Applied Microbiology and Biotechnology

, Volume 100, Issue 4, pp 1945–1953 | Cite as

Highly efficient and easy protease-mediated protein purification

  • Daniel Last
  • Janett Müller
  • Ayad W. H. Dawood
  • Eva J. Moldenhauer
  • Ioannis V. Pavlidis
  • Uwe T. Bornscheuer
Methods and protocols


As both research on and application of proteins are rarely focused on the resistance towards nonspecific proteases, this property remained widely unnoticed, in particular in terms of protein purification and related fields. In the present study, diverse aspects of protease-mediated protein purification (PMPP) were explored on the basis of the complementary proteases trypsin and proteinase K as well as the model proteins green fluorescent protein (GFP) from Aequorea victoria, lipase A from Candida antarctica (CAL-A), a transaminase from Aspergillus fumigatus (AspFum), quorum quenching lactonase AiiA from Bacillus sp., and an alanine dehydrogenase from Thermus thermophilus (AlaDH). While GFP and AiiA were already known to be protease resistant, the thermostable enzymes CAL-A, AspFum, and AlaDH were selected due to the documented correlation between thermostability and protease resistance. As proof of principle for PMPP, recombinant GFP remained unaffected whereas most Escherichia coli (E. coli) host proteins were degraded by trypsin. PMPP was highly advantageous compared to the widely used heat-mediated purification of commercial CAL-A. The resistance of AspFum towards trypsin was improved by rational protein design introducing point mutation R20Q. Trypsin also served as economical and efficient substitute for site-specific endopeptidases for the removal of a His-tag fused to AiiA. Moreover, proteolysis of host enzymes with interfering properties led to a strongly improved sensitivity and accuracy of the NADH assay in E. coli cell lysate for AlaDH activity measurements. Thus, PMPP is an attractive alternative to common protein purification methods and facilitates also enzyme characterization in cell lysate.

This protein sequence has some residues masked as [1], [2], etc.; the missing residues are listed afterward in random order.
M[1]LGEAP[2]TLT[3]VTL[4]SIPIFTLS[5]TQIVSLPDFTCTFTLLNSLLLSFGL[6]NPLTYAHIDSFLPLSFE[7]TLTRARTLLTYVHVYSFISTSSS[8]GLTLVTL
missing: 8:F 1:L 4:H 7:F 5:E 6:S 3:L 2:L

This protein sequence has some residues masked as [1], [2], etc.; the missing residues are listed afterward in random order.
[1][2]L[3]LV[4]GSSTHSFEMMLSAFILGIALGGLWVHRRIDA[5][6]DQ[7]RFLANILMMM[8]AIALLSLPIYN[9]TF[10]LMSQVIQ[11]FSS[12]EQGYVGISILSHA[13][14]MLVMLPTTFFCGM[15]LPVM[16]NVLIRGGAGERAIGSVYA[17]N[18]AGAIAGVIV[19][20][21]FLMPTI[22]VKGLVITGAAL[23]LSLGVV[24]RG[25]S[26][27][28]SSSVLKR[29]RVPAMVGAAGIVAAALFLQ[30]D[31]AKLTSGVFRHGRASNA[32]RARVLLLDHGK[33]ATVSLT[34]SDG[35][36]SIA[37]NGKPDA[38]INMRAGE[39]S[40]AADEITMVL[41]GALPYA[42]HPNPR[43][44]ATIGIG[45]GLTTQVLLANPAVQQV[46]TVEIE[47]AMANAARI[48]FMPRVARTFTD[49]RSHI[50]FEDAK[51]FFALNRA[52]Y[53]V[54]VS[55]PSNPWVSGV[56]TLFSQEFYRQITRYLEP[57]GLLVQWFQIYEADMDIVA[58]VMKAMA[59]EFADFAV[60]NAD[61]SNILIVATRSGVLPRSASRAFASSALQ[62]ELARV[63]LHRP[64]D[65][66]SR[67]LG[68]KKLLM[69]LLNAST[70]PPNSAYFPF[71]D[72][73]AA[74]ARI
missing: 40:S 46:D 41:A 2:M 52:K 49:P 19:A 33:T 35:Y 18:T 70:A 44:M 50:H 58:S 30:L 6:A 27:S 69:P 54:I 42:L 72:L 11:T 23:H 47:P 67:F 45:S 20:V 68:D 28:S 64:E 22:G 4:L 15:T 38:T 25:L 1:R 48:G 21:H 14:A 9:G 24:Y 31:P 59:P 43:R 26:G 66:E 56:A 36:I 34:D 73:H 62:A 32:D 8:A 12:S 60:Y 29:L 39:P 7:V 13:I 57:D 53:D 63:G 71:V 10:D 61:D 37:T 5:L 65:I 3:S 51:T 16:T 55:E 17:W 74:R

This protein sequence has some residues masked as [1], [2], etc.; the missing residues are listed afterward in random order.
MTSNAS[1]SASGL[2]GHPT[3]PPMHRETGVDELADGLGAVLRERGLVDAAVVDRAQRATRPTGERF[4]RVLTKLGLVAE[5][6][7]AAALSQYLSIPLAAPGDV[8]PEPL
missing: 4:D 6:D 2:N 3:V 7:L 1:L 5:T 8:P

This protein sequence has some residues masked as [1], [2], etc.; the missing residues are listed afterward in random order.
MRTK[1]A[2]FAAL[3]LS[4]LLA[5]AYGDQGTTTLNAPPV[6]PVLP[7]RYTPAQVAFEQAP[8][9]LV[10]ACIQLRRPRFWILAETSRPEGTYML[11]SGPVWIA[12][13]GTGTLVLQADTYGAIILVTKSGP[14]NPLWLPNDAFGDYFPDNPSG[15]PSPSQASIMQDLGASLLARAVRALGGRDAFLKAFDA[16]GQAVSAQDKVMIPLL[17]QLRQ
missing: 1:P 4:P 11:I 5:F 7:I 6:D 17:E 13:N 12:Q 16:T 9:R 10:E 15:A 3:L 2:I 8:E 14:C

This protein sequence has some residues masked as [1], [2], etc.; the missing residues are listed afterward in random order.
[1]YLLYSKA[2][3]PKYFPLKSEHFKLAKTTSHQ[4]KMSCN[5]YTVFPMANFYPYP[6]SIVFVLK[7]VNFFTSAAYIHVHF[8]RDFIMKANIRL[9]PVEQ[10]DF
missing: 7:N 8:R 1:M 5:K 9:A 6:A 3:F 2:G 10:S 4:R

Protein purification method Protease resistance Proteolysis Thermostability Site-specific cleavage NADH activity assay 



We thank the Studienstiftung des Deutschen Volkes (Bonn, Germany) for a stipend to Daniel Last. Furthermore, the authors are grateful to Lilly Skalden for providing us with data on AspFum thermostability and Prof. Dr. Winfried Hinrichs and Dr. Gottfried Palm (all Institute of Biochemistry, Greifswald University) for the GFP expression construct.

Compliance with ethical standards

Conflict of interest

The authors declare that they have no competing interests.

Ethical approval

This article does not contain any studies with human participants or animals performed by any of the authors.

Supplementary material

253_2015_7206_MOESM1_ESM.pdf (1.2 mb)
ESM 1 (PDF 1.17 mb)


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Copyright information

© Springer-Verlag Berlin Heidelberg 2015

Authors and Affiliations

  • Daniel Last
    • 1
  • Janett Müller
    • 1
  • Ayad W. H. Dawood
    • 1
  • Eva J. Moldenhauer
    • 1
  • Ioannis V. Pavlidis
    • 1
    • 2
  • Uwe T. Bornscheuer
    • 1
  1. 1.Institute of Biochemistry, Department of Biotechnology and Enzyme CatalysisGreifswald UniversityGreifswaldGermany
  2. 2.Department of BiochemistryUniversity of KasselKasselGermany

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